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[ From High-Tech to Low-Impact, Students Excel in Green Design in Shell Eco-marathon Asia 2013 ]

When student engineers set out to design fuel-efficient cars, some choose to rely on high-tech tools like computer simulation, while others go back to basics, with lightweight, low-impact materials like wood and rattan.  Both approaches earned honors this summer in Shell Eco-marathon Asia 2013′s off-track awards.

The actual road race, scheduled for early July in Kuala Lumpur, Malaysia, was cancelled this year due to heavy haze and air quality problems stemming from fires burning in neighboring Indonesia. But Shell recently singled out five teams from the 130 registered for the competition for excellence in designing and promoting their environmentally friendly cars.

Design

Singapore’s Institute of Technical Education won the design prize for its solar battery vehicle,  iTErbo III, which impressed judges with a simple and functional approach that was both economical and environmentally sound, while ensuring the safety and comfort of the driver.  “The design was clean, and the model was complete,” said Yamin Vong, editor of Cars, Bikes and Trucks, and a member of the judging panel.

Eco-friendly Design

Universiti Sains Malaysia EVT won the eco-friendly design award for the second year running for its wooden electric car, Vagabond. The judges cited the team’s strong combination of reused materials and alternative fuel. The vehicle’s chassis was made from wood sourced from non-virgin forests, and was designed to be 95 percent recyclable. “USM EVT has a detailed understanding and application of reusing, green thinking, and balanced debate about the advantages and disadvantages of electricity,” Shell Eco-marathon said in a statement. The team reused materials from its car last year to redesign its 2013 winning car.

The team from Universiti Sains Malaysia poses with Vagabond. Photo courtesy of Shell Eco-marathon.

The team from Universiti Sains Malaysia poses with Vagabond. Photo courtesy of Shell Eco-marathon.

 

Communications

DLSU Eco-car Team ICE of De La Salle University in the Philippines, which designed a gasoline-powered car, DLSU 100mkIII, took the communications award with what judges said was creative and effective public awareness initiative focused on youth. “Their clever use of social media, campus events, road shows and partnerships with brands as well as industry bodies helped garner a strong footprint in educational institutions, on TV, radio and online,” the judges said.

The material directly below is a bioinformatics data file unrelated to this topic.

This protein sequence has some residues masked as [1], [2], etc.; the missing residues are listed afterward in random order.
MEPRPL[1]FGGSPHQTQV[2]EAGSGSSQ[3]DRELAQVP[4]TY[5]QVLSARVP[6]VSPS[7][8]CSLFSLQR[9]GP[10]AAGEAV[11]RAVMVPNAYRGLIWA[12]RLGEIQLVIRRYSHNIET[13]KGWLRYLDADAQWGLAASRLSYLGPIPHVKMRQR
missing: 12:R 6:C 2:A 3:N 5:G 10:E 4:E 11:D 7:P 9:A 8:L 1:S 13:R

Technical Innovation 

Mapua Institute of Technology in the Philippines won the technical innovation awards for its gasoline-powered vehicle, Aguila. Extensive research and partnerships with industry experts led the team to original technical solutions such as a dog clutch and multi-plate clutch combo and derailleur chain transmission. The design was executed with driver ergonomics and sustainability in mind, using a lightweight indigenous material, rattan, for the cockpit, backseat and footrest.

Team Aguila of Mapua Institute of Technology in the Philippines won the technical innovation award. Photo courtesy of Shell Eco-marathon.

Team Aguila of Mapua Institute of Technology in the Philippines won the technical innovation award. Photo courtesy of Shell Eco-marathon.

Shell Helix Tribology Award

ITS Team 2 of Indonesia’s Institut Teknologi Sepuluh Nopember won the Shell Helix Tribology Award for its biodiesel-powered vehicle, Sapuangin 7. Tribology is the study of design, friction, wear, and lubrication of interacting surfaces in relative motion, as in bearings or gears. Shell Eco-marathon judges said ITS Team 2 stood out with its understanding of how lubricant selection impacts vehicle performance, quantifying this with computer-aided simulations to determine friction and fuel economy, and adjusting design elements to consider tribology impacts.

Each year, students vie to design, build, and race the most fuel efficient vehicle in Shell Eco-marathon, a 29-year-old race that now encompasses three separate annual events on three continents. The Americas edition took place in Houston in April, while the Europe competition was held in May in Rotterdam. (Related: “Super-Efficient Cars Cruise to New Victories at Shell Eco-marathon Americas 2013” and “With a New Look, French Teams Take Top Prizes in Shell Eco-marathon Europe.”)

Shell Student Energy Challenge
Four teams were also honored for their graphic designs depicting our energy future. Team Rakata from Indonesia’s Institute Teknologi Bandung, in the ethanol energy category, won the top prize of $5,000 for their submission, which impressed the judges with its thoroughly researched rundown urban CO2 emission sources and their detailed ideas and recommendations how to reduce them in future.

Image courtesy Shell. Click to see the full-size version.

Team Rakata’s entry: Image courtesy Shell. Click to see the full-size version.

Team Lahutay 2 from the Philippines’ University of San Carlo, in the diesel energy category, took second place, winning $3,000.

Image courtesy Shell. Click to see the full-size version.

Team Lahutay 2′s entry: Image courtesy Shell. Click to see the full-size version.

Egypt’s ASU Racing Team from Ain Shams University, in the gasoline energy category, won the third place prize of $2,000.

Image courtesy Shell. Click to see the full-size version.

ASU Racing Team’s entry: Image courtesy Shell. Click to see the full-size version.

Singapore’s iTerbo III, in the solar battery energy category, came in fourth place, winning $1,000.

Image courtesy Shell

iTerbo III’s entry: Image courtesy Shell. Click to see the full-size version.

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